American comic, Rich Hall had a character called Otis Lee Crenshaw who kept marrying women called Brenda. Coleridge’s thing was Saras. His daughter was also called Sara and, presumably to lessen the confusion, he referred to the Sara who was Wordworth’s sister in law as Asra, and to the one who was Southey’s sister in law as Sara. Sara and her daughter, Sara moved in with Southey and his family when Coleridge left. Wikipedia says he abandoned his family, which again seems harsh to me as he struggled to support them financially for many years.

So Coleridge began writing in company with Southey but really blossomed when he met William Wordsworth and his sister (mercifully, not called Sara, but Dorothy), in the West Country. The two critiqued, discussed  and even worked on each other’s poems, often in the course of long walks in the Quantock hills. Wordsworth claimed credit for coming up with the albatross motif, for example. In 1798 they published Lyrical Ballads and the Romantic Movement in Poetry was launched.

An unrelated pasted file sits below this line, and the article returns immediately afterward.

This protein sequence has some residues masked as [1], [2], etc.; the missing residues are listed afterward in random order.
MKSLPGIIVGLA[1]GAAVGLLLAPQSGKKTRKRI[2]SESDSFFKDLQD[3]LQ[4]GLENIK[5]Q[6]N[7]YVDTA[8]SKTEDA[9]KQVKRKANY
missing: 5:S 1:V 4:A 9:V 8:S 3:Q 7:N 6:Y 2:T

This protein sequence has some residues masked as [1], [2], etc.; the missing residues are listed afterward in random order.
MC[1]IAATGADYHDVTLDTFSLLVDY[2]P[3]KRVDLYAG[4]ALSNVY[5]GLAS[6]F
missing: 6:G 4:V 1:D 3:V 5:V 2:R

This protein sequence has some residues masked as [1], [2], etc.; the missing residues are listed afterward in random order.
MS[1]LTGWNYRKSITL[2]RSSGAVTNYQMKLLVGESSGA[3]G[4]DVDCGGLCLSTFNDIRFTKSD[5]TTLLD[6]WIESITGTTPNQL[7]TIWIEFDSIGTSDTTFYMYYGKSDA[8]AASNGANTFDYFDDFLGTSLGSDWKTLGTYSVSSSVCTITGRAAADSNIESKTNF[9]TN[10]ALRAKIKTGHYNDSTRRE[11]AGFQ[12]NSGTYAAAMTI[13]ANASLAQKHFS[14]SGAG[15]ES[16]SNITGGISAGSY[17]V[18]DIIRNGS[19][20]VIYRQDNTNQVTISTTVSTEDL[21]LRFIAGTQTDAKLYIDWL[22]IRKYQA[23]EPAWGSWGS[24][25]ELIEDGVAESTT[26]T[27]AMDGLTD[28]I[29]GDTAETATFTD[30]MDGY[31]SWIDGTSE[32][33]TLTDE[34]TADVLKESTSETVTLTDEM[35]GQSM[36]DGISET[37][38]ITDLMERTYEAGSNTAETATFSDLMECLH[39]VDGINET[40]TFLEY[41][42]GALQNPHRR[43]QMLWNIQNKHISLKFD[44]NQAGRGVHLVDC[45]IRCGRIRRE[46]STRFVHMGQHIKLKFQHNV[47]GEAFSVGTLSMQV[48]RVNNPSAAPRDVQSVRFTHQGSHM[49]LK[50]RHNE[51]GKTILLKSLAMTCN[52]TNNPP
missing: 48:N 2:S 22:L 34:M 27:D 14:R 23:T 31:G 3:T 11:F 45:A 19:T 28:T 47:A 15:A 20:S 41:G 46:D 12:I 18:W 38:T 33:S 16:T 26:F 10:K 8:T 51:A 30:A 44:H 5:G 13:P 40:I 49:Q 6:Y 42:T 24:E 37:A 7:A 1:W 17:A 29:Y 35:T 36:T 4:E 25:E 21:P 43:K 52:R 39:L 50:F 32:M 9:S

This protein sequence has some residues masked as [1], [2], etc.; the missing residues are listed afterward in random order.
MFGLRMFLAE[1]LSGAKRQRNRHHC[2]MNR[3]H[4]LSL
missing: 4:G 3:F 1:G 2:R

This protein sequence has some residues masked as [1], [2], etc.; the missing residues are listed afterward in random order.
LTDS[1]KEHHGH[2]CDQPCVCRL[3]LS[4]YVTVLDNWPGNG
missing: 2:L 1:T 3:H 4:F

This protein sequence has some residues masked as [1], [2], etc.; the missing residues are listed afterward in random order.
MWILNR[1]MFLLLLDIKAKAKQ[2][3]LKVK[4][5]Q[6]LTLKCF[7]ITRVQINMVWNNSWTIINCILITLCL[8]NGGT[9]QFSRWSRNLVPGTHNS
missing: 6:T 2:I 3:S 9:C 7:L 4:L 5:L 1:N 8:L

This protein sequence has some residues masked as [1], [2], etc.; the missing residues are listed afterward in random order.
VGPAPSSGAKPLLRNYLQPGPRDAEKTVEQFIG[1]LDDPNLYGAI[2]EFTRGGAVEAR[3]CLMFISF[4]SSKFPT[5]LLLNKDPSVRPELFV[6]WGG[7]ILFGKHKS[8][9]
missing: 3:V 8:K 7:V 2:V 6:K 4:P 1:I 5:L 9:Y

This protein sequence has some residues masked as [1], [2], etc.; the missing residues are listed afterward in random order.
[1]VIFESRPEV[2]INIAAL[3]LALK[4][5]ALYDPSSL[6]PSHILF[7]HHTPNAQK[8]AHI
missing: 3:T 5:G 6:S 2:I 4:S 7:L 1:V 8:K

Something that interests me is that, while the term Romantic Poets tends to conjure up images of daffodils and nightingales, this small group of people, if not invented, profoundly influenced modern horror. Some time ago we looked at the events  in the Villa Diodati in 1816 where Lord Byron challenged the company to come up with fantastic stories, which resulted in Mary Shelley writing Frankenstein and Dr Polidori producing the first modern vampire story.

But I have not been able to find an earlier example of the living dead in literature than the re-animated sailors in the Ancient Mariner.

Coleridge was a close friend of William Godwin, anarchist, father of Mary Shelley and husband of Mary Wollstonecraft the feminist writer of A Vindication of the Rights of Women.  One night after a dinner, Coleridge gave a recitation of The Ancient Mariner and Mary Shelley, then a little girl, was discovered hiding under a sofa with her step sister, Claire Clairmont (who was later to become Byron’s lover and was also at Diodati). Upon Claire’s mother sending them to bed, Coleridge interceded and the girls were allowed to listen to the grisly story.